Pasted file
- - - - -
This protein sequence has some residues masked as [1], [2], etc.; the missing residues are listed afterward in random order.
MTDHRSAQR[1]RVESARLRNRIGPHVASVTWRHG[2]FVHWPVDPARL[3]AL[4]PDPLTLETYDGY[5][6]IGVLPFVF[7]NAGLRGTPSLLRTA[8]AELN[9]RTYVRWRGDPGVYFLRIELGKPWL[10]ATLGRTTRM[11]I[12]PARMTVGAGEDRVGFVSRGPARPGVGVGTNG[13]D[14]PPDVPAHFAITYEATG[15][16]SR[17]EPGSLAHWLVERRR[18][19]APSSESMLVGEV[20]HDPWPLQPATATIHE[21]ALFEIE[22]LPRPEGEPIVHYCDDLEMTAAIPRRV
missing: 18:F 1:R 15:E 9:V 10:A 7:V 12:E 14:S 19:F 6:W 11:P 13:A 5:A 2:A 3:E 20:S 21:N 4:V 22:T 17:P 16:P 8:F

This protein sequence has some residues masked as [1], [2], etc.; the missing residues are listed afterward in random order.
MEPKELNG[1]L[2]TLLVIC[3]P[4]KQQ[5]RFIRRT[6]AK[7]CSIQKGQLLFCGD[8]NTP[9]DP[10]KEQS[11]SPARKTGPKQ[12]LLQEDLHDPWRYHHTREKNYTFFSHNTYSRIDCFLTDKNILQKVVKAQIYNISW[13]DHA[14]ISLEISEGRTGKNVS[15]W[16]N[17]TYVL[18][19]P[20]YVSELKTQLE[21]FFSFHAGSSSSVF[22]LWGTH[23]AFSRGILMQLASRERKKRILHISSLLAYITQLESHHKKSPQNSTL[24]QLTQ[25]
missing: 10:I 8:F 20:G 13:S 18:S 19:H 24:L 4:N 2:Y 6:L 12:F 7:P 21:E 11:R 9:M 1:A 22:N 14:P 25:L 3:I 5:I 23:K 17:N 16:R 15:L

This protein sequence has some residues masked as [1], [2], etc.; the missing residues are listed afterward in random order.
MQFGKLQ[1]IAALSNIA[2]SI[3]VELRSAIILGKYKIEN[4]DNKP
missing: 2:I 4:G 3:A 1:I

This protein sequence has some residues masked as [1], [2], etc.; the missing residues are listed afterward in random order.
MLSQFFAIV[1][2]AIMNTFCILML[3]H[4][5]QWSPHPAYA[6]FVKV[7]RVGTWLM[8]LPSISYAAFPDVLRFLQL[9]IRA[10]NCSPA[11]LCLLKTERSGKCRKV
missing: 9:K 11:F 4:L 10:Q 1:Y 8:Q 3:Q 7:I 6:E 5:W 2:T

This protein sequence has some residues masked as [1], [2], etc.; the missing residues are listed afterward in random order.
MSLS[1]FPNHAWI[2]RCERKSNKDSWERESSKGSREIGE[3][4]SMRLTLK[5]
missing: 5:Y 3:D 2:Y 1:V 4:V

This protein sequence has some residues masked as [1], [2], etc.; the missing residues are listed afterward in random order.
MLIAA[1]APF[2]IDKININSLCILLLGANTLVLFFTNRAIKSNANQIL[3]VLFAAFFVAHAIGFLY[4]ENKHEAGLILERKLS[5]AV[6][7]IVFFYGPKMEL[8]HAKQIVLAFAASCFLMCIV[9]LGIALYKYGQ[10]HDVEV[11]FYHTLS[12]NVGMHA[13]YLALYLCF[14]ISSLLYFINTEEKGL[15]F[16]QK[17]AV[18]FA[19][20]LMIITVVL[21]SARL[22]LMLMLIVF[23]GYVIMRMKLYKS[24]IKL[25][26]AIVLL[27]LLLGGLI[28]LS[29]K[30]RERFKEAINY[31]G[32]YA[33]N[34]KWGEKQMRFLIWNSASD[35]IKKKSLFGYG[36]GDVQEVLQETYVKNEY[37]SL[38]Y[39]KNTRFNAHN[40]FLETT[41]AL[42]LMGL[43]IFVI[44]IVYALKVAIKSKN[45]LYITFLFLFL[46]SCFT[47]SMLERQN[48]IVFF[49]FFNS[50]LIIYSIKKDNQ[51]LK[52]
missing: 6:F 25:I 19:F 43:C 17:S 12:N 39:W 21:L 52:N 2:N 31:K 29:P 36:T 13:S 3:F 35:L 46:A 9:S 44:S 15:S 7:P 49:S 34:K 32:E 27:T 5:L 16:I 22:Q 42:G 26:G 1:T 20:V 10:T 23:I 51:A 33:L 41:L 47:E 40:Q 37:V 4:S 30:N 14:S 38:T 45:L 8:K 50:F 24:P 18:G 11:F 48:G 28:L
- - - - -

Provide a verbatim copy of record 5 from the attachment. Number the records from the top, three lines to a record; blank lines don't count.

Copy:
This protein sequence has some residues masked as [1], [2], etc.; the missing residues are listed afterward in random order.
MSLS[1]FPNHAWI[2]RCERKSNKDSWERESSKGSREIGE[3][4]SMRLTLK[5]
missing: 5:Y 3:D 2:Y 1:V 4:V